The 63 House Republican members who affirmed the electoral results in both Arizona and Pennsylvania were from across the ideological and geographic spectrum — some were fairly moderate members from more liberal-leaning areas, such as Rep. John Katko of New York, but some were also conservatives from more right-wing areas, most notably the No. 3 Republican in the party’s leadership, Liz Cheney of Wyoming.

But voting to remove Trump appears to be a bridge too far, even for these Republicans. Reps. Fred Upton of Michigan, Jaime Herrera Beutler of Washington, Katko and Cheney have indicated that they will support impeachment, even though they didn’t also back the 25th Amendment process like Kinzinger did. But overall, there is little indication that most of these 63 members will vote for impeachment.

Impeachment in the House doesn’t really need Republican votes, since Democrats are in the majority and they are likely to be universally behind impeachment. But this House sentiment may be an indication of things in the Senate too …

It’s not exactly clear what Senate Republicans will do.

McConnell, while floating the idea that he is frustrated with Trump, has also suggested that the Senate can’t really start an impeachment trial until Jan 19, according to a memo he sent to Republican senators that was obtained by the Washington Post. If the Senate really wanted to push out Trump immediately, I think they would figure out a way to do it. What’s more likely is that McConnell wants to publicly get out the message that he personally is mad at Trump but not necessarily require Republican senators to go on the record with a vote. Remember that McConnell just won a six-year term in 2020 and is 78 years old. He probably isn’t that worried about being cast as insuffienciently pro-Trump and losing a Republican primary in 2026 if he decided to run for another term at age 84. But younger Republican senators, those with presidential ambitions and/or those coming up for reelection next year may want to avoid a vote either defending Trump or removing him from office.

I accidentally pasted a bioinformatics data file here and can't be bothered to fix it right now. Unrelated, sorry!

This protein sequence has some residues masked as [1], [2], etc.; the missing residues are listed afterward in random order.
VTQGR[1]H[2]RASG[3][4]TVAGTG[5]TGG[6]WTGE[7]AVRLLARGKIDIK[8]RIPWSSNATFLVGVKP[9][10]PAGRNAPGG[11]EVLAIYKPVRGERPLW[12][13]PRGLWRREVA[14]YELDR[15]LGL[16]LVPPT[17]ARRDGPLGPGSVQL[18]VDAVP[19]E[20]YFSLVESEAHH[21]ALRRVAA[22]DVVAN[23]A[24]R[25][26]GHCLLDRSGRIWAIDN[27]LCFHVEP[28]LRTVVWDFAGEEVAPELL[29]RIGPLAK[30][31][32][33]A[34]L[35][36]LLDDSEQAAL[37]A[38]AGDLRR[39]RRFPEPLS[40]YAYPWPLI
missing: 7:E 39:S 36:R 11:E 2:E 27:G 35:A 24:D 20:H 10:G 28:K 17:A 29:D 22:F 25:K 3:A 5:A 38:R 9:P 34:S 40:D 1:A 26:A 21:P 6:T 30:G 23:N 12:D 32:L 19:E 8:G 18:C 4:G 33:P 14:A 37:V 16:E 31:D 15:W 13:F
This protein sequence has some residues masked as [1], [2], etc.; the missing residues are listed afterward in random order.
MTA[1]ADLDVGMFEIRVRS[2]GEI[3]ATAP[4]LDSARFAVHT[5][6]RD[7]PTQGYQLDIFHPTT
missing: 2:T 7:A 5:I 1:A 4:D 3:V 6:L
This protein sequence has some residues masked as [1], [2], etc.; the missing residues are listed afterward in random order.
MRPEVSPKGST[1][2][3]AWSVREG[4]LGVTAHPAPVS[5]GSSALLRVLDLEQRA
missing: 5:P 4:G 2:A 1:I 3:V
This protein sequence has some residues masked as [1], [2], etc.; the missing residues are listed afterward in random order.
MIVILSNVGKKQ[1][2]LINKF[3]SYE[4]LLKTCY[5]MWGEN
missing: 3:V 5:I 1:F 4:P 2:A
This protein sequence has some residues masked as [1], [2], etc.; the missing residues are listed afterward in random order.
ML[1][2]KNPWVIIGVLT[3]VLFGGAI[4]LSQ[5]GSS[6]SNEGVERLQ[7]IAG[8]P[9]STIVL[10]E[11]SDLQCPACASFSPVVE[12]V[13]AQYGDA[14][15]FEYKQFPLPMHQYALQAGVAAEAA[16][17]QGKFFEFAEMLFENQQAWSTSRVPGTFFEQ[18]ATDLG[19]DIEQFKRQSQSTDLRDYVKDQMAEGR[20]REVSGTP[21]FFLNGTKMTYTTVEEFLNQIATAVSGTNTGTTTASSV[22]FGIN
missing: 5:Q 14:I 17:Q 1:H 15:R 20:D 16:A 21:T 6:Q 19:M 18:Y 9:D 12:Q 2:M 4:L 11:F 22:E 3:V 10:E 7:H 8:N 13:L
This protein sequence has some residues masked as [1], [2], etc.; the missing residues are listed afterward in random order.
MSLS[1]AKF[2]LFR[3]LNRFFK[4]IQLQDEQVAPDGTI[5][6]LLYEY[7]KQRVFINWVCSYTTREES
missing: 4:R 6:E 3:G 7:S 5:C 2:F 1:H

So it’s not clear McConnell would move towards a vote before Jan 20. There is not yet a clamoring of GOP senators urging the Senate to meet immediately after the House impeaches Trump, nor is it clear that there are anywhere close to the 18 GOP senators that would be needed to remove him from office. So unless something dramatically changes, in terms of the posture of GOP senators, Trump is likely to remain in office on Jan. 20

By the end of this month, with a 50-50 Senate and Vice President Kamala Harris as the tie-breaking vote, Senate Democratic Leader Charles Schumer will be the majority leader. There is little precedent for this, but some legal experts say that the Senate could, in a two-thirds vote, convict Trump of the impeachment charges, even if he is out of office. Then, with a simple majority, the Senate could vote to disqualify Trump from holding any office again. But I should emphasize: We have no idea if any of that will happen. With Trump out of office, would Democrats, particularly Biden, be eager to focus on the Democrats’ policy agenda, as opposed to trying to punish Trump? Would Republicans in the Senate go along with trying to convict Trump and disqualify him from running for office again? Would a disqualification of Trump from holding other offices stand up against legal challenges?

Democrats are rebuking Trump like no other president has been rebuked.

All of the 222 congressional Democrats who participated in the vote on Tuesday supported invoking the 25th Amendment. Impeachment is also likely to be a unanimous vote among Democrats. This is not surprising — in 2019, all but three of the 232 House Democrats backed Trump’s impeachment over his scheme to force the Ukranian government to investigate the Bidens. There has been some turnover in terms of members, but the overwhelming majority of House Democrats have already tried to force Trump out of office and probably feel comfortable casting such votes again, particularly in light of last week’s terrible incident at the Capitol.

Combining today’s 25th Amendment resolution with the 2019 impeachment, Democrats have ensured that Trump will have been rebuked by the House of Representatives in a way that no previous president has: Both impeached and urged to be removed from office by the president’s Cabinet. No president has been impeached in two separate instances (Andrew Johnson and Bill Clinton were impeached on multiple articles, but in the same series of House votes). House Democrats are almost certain to make Trump the first this week.

Perry Bacon Jr. was a senior writer for FiveThirtyEight.